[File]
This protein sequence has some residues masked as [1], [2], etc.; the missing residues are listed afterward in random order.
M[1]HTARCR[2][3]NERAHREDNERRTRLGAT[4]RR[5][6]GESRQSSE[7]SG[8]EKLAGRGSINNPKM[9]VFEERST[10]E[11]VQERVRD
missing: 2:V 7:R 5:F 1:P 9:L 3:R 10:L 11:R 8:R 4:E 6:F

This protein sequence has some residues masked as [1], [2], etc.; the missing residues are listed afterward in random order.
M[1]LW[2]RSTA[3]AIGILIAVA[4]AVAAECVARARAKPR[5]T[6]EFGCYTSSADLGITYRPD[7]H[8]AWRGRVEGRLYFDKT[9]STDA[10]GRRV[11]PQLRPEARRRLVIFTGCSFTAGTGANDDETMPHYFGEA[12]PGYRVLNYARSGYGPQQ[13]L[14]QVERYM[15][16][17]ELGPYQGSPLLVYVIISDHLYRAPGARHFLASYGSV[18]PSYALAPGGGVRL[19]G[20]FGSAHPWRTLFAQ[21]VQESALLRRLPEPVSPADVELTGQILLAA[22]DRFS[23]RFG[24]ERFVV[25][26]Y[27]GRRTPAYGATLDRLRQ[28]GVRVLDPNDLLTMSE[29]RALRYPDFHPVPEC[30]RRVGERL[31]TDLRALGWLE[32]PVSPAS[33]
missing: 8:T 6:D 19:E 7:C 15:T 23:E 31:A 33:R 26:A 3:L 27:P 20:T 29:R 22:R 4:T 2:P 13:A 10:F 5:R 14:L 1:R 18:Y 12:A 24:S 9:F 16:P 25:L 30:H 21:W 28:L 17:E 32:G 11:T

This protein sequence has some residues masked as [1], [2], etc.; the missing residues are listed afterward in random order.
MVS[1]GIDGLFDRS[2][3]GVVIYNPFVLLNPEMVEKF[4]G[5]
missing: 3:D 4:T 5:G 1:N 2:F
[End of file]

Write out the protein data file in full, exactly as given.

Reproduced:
This protein sequence has some residues masked as [1], [2], etc.; the missing residues are listed afterward in random order.
M[1]HTARCR[2][3]NERAHREDNERRTRLGAT[4]RR[5][6]GESRQSSE[7]SG[8]EKLAGRGSINNPKM[9]VFEERST[10]E[11]VQERVRD
missing: 2:V 7:R 5:F 1:P 9:L 3:R 10:L 11:R 8:R 4:E 6:F

This protein sequence has some residues masked as [1], [2], etc.; the missing residues are listed afterward in random order.
M[1]LW[2]RSTA[3]AIGILIAVA[4]AVAAECVARARAKPR[5]T[6]EFGCYTSSADLGITYRPD[7]H[8]AWRGRVEGRLYFDKT[9]STDA[10]GRRV[11]PQLRPEARRRLVIFTGCSFTAGTGANDDETMPHYFGEA[12]PGYRVLNYARSGYGPQQ[13]L[14]QVERYM[15][16][17]ELGPYQGSPLLVYVIISDHLYRAPGARHFLASYGSV[18]PSYALAPGGGVRL[19]G[20]FGSAHPWRTLFAQ[21]VQESALLRRLPEPVSPADVELTGQILLAA[22]DRFS[23]RFG[24]ERFVV[25][26]Y[27]GRRTPAYGATLDRLRQ[28]GVRVLDPNDLLTMSE[29]RALRYPDFHPVPEC[30]RRVGERL[31]TDLRALGWLE[32]PVSPAS[33]
missing: 8:T 6:D 19:E 7:C 15:T 23:E 31:A 33:R 26:A 3:L 27:P 20:T 29:R 22:R 4:T 2:P 13:A 10:F 5:R 14:L 1:R 18:Y 12:A 24:S 9:F 16:P 25:L 30:H 21:W 28:L 17:E 32:G 11:T

This protein sequence has some residues masked as [1], [2], etc.; the missing residues are listed afterward in random order.
MVS[1]GIDGLFDRS[2][3]GVVIYNPFVLLNPEMVEKF[4]G[5]
missing: 3:D 4:T 5:G 1:N 2:F